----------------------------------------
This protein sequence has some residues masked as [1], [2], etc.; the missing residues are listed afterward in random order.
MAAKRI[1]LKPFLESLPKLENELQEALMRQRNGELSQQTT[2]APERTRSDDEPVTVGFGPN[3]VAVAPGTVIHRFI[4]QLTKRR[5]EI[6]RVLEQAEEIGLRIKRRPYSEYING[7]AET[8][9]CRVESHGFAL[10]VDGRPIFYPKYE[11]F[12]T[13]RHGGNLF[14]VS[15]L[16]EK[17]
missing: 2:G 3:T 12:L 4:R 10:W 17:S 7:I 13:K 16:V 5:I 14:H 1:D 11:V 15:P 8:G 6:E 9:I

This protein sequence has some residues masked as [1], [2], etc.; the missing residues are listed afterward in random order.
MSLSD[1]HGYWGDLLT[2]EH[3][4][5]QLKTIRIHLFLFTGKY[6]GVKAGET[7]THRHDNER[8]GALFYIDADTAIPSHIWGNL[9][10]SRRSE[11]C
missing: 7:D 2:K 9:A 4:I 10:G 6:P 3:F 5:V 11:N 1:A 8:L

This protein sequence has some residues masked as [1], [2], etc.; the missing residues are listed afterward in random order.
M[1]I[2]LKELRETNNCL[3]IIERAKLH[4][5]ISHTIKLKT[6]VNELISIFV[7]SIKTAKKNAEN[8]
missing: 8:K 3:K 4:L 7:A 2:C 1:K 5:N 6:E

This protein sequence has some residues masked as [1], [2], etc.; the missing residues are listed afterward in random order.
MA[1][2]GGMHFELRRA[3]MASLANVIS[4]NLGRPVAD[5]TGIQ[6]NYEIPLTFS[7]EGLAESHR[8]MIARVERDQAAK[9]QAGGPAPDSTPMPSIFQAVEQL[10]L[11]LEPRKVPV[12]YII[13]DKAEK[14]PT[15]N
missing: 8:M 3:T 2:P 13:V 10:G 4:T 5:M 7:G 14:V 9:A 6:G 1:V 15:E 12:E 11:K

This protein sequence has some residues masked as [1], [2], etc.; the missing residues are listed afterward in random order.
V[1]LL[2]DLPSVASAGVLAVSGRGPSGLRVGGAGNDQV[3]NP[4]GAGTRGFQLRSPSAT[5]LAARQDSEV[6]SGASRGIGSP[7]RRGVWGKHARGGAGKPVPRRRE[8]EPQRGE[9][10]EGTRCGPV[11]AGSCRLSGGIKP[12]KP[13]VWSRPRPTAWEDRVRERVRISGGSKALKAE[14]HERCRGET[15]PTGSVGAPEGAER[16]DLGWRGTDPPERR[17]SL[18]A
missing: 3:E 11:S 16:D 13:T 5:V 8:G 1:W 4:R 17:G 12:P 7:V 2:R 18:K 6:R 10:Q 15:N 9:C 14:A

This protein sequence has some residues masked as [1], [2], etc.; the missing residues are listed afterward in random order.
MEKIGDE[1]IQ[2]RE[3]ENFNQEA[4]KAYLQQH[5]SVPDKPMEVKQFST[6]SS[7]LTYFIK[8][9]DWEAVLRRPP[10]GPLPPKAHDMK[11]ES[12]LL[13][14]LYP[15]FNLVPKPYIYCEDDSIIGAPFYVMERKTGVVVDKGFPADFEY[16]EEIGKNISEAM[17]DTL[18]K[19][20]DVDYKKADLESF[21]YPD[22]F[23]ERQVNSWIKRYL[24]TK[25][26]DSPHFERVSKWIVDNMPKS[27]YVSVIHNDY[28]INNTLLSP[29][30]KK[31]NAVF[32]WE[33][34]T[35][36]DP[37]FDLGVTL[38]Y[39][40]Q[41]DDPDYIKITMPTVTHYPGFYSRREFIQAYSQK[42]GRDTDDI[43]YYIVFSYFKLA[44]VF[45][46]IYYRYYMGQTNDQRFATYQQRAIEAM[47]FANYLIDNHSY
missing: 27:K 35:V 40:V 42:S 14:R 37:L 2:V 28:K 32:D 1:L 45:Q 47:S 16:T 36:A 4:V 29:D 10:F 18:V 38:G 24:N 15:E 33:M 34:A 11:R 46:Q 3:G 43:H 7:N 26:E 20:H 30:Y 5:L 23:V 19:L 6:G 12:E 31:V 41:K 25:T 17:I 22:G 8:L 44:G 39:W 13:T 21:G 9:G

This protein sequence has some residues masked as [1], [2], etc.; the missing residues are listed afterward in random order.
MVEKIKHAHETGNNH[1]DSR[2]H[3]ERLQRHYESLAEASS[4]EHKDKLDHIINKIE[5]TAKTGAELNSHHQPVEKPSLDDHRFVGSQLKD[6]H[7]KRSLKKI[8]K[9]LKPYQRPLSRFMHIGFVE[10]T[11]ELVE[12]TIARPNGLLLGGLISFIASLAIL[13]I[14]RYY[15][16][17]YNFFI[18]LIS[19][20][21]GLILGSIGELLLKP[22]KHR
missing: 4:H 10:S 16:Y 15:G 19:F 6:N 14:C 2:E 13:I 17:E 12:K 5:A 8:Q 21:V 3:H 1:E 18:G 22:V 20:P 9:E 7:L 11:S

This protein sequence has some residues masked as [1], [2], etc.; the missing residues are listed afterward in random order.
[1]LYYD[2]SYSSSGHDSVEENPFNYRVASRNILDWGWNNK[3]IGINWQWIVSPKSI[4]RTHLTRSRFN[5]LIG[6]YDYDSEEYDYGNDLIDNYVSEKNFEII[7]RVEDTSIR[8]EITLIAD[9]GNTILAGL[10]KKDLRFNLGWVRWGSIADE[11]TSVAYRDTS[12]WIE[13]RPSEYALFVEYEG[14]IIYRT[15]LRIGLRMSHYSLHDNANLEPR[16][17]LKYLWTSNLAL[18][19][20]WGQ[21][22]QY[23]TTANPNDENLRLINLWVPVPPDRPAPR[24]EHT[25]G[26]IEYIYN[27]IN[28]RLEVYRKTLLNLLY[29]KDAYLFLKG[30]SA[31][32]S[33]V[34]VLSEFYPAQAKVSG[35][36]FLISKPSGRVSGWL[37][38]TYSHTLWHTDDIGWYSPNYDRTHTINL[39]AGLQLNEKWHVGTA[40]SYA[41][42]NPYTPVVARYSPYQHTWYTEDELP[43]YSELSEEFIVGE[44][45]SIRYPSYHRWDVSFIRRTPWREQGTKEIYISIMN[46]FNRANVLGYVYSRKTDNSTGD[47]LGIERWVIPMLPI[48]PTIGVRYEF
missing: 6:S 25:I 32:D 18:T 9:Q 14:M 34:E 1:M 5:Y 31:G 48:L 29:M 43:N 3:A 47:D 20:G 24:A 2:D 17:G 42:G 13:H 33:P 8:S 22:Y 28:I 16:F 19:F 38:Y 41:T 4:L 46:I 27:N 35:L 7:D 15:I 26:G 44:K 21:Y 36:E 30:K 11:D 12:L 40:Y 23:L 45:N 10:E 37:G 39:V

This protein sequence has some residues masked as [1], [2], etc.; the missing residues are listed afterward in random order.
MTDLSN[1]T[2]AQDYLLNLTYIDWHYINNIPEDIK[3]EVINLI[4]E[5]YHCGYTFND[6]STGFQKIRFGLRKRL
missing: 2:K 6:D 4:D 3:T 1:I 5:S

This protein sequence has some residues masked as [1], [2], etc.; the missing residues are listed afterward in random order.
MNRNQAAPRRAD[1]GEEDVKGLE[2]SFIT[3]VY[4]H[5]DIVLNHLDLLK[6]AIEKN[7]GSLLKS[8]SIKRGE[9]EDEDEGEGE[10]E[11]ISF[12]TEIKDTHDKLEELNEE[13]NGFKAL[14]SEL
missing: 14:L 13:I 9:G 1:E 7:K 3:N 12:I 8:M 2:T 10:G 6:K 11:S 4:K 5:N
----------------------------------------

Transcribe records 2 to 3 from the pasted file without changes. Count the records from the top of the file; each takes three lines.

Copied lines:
This protein sequence has some residues masked as [1], [2], etc.; the missing residues are listed afterward in random order.
MSLSD[1]HGYWGDLLT[2]EH[3][4][5]QLKTIRIHLFLFTGKY[6]GVKAGET[7]THRHDNER[8]GALFYIDADTAIPSHIWGNL[9][10]SRRSE[11]C
missing: 7:D 2:K 9:A 4:I 10:G 6:P 3:F 5:V 11:N 1:A 8:L

This protein sequence has some residues masked as [1], [2], etc.; the missing residues are listed afterward in random order.
M[1]I[2]LKELRETNNCL[3]IIERAKLH[4][5]ISHTIKLKT[6]VNELISIFV[7]SIKTAKKNAEN[8]
missing: 8:K 3:K 4:L 7:A 2:C 1:K 5:N 6:E